Tomb U-j at Abydos. The Burial chamber is the broad room at the rear (southwest end) of the tomb.

Tomb U-j at Abydos. The Burial chamber is the broad room at the rear (southwest end) of the tomb.

Detail map of New Valley Governorate, Egypt,New Valley Governorate, Egypt Overview map of New Valley Governorate, Egypt,New Valley Governorate, Egypt

A: New Valley Governorate, Egypt, B: New Valley Governorate, Egypt

The Earliest Known Egyptian Writing

Circa 3320 to 3150 BCE
Ivory tags from tomb U-j.

Ivory tags from tomb U-j.

Bone and ivory tags, pottery vessels, and clay seal impressions bearing hieroglyphs unearthed at Abydos, one of the most ancient cities of Upper Egypt, 300 miles south of Cairo, have been dated between 3320 and 3150 BCE, making them the oldest known examples of Egyptian writing.

The tags, each measuring 2 by 1 1/2 centimeters and containing between one and four glyphs, were discovered in the late 20th century in Tomb U-j of Umm el Qu'ab, the necropolis of the Predynastic and Early Dynastic kings by excavators from the German Archaeological Institute in Cairo led by Günter Dreyer. Tomb U-j may hold the remains of predynastic ruler Scorpion I (Serket I). The discoveries in Tomb U-j were first published by Dreyer, Ulrich Hartung, and Frauke Pupenmeier in Umm el-Qaab. Volume 1: Das prädynastische Königsgrab U-j und seine frühen Schriftzeugnisse (1998).

"Tomb U-j is best known for three distinctive forms of administrative record keeping in the form of ink-inscribed vessels, sealings, and tags. The size of the tomb, its contents, and the amount of labor its construction and assemblage would have required has led many scholars to propose that this tomb belonged to a proto-ruler who reigned over a sizable territory by the Naqada III period. . . .

"The written evidence from Tomb U-j, in particular the tags, probably denotes quantities of good, and localities in Egypt and beyond. The Egyptian writing system had already undergone a number of important developments by the time of Tomb U-j, which have not yet been recovered, or have not survived to modern times. Linguistic terminology makes it psosible to identify the various units of language that helped to transform communication in early Egypt from merely pictorial expression to speech writing, which is important in identifying the nature of early graphic material:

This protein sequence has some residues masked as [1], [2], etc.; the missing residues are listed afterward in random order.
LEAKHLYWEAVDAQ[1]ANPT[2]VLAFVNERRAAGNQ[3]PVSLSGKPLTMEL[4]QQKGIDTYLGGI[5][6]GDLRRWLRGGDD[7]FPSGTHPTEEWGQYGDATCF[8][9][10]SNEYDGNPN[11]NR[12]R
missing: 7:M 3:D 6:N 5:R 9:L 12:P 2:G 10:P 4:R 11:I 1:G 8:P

"1) Logograms: symbols representing specific words

"2) Phonograms: symbols representing specific sounds

"3) Determinatives: symbols used for classifying words

"Moreover, writing on the tags shows that the Egyptian writing system had adopted the rebus principle, which broadened the meaning of symbols to include their homophones—words with the same sound but different definitions. . . ." (Elise V. Macarthur, "The Concept and Development of the Egyptian Writing System" IN: Woods (ed), Visible Language. Inventions of Writing in the Middle East and Beyond [2010] 120; the book illustrates many of the objects from Tomb U-j; see also 138-143).

"Prior to the proper scientific excavation of Tomb U-j and its publication in 1998, the earliest clear instances of Egyptian writing dated back to the late Dynasty o (ca. 3200-3100 BC), a few centuries later than in southern Mesopotamia. It had long been known that later fourth-millenium Egypt witnessed sustained cultural contract with southern Mesopotamia and Susiana, tokens of which are found in elements of foeign iconography on Egyptian prestige objects, the adoption of the cylinder seal, and niched brick architecture. This led to the —always controversial— hypothesis that Egyptian writing may have originated as a result of cultural infleunce from Mesopotamia, whether through general awareness that writing was present elsewhere, or possibly through some actual knowledge of the workings of the Mesopotamian system. The distinctively indigenous nature of the Egyptian repertoire of signs was interpreted as a case of cultural adaptation of a foreign technology to local purposes. The hypothesis of a Mesopotamian influence on the emergence of Egyptian writing was at times embedded into a broader frame arguing that the original invention of writing, conceived of as a dramatic cultural achievement, would have occurred only once in human history, subsequently to spread elsewhere.

"As to the latter issue, the decipherment of Mayan glyphs and other New World scripts, and the realization that these represent actual writing rather than pictography, now proves otherwise. Simultaneously, a more refined understanding of the working of early writing in general demonstrates that writing may develop gradually, rather than dramatically, a good case in point being, pr-ecisely, the stage witnessed by Tomb U-j" (Andréas Stauder, "The Earliest Egyptian Writing" IN: Woods (ed) Visible Language. Inventions of Writing in the Ancient Middle East and Beyond [2010] 142)., accessed 01-13-2013).

Timeline Themes